In my last trip to India just two weeks ago, I met a cross section of senior leaders of the new Government, top industrialists, economic think tanks, Cisco employees and people at large. The excitement in the country was palpable. It appeared that the entire country has embraced the BJP party campaign slogan, “Good days are ahead.” The collective conscience of the 1.3 billion population seems to have awakened to the full potential of India, which will be home to one-third of the world’s workforce in a few decades.
I had the opportunity to explain to leaders Cisco’s calculation that the Internet of Everything can unleash some $19 trillion of economic value in both private and public sectors worldwide over the next decade, $500 billion of which can happen in India.
So, did I make the right decision to “Go East” and commit to India?
I realize now that transformational changes take time, but that time clearly is now. Once again, India’s and Cisco’s objectives are fully aligned around the expanding reality of the Internet of Everything – connecting people, places, data and things to improve how we live, work, play and learn. Promise now appears to be marching toward performance.
The Government and its policy shifts coincide with another major transformation at Cisco – a wide range of innovations and technology advances at the Globalisation Centre East that I jumpstarted in Bangalore. The campus has evolved into a living lab that demonstrates every day Cisco’s vision of the “future of work”, showcasing new-generation solutions for Workspace Management, Energy, Indoor Navigation Apps, Sign-based information, Creativity Zones, Connected Transportation and Emergency Notification, among others.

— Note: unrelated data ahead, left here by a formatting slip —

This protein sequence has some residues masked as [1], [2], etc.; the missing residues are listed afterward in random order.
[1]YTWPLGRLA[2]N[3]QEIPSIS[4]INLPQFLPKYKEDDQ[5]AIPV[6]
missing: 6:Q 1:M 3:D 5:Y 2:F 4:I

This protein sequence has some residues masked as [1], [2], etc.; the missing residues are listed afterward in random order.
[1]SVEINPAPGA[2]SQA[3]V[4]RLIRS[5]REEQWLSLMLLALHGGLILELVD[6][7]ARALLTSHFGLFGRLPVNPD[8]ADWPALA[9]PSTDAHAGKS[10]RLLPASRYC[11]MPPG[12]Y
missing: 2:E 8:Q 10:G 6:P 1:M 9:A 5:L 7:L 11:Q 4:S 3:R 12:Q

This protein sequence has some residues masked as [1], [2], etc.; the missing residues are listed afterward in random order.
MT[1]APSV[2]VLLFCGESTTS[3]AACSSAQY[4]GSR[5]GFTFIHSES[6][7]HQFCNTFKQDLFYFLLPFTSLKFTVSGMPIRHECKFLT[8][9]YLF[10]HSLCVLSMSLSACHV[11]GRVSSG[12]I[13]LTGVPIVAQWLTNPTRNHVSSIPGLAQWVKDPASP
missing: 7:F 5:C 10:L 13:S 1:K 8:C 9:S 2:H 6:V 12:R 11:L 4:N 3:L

Newly upgraded buildings feature fully networked smart parking, an Indian marketplace, a British village, connected cafes, recreation and relaxation rooms, a rooftop solar power system and indoor “neighborhoods” all designed for workers to quickly meet (in person or virtually), in order to collaborate, innovate and deliver wherever they are located.
More about this highly advanced workplace community will be revealed next month, but Globalisation Centre East clearly has become the “smartest” of Cisco’s smart communities, where connecting the unconnected creates a more flexible and stimulating work environment, reduces our carbon footprint, lowers costs and provides more sustainable operations.
Reflecting on my recent trip, I was doubly gratified by the new phase of Cisco’s campus and the recognition by new Government leaders to understand the role that technology can play in transforming India. I think the nation has re-discovered its focus, confidence and its tryst with destiny.
In 2007, I saw plenty of promise. In 2014, all signs in India point toward improving performance through the Internet of Everything. We look forward to our long-term engagements with the Government and our partners to help overcome economic, social and environmental challenges. This is clearly the right decision – then and now. Even my mother-in-law acknowledges it!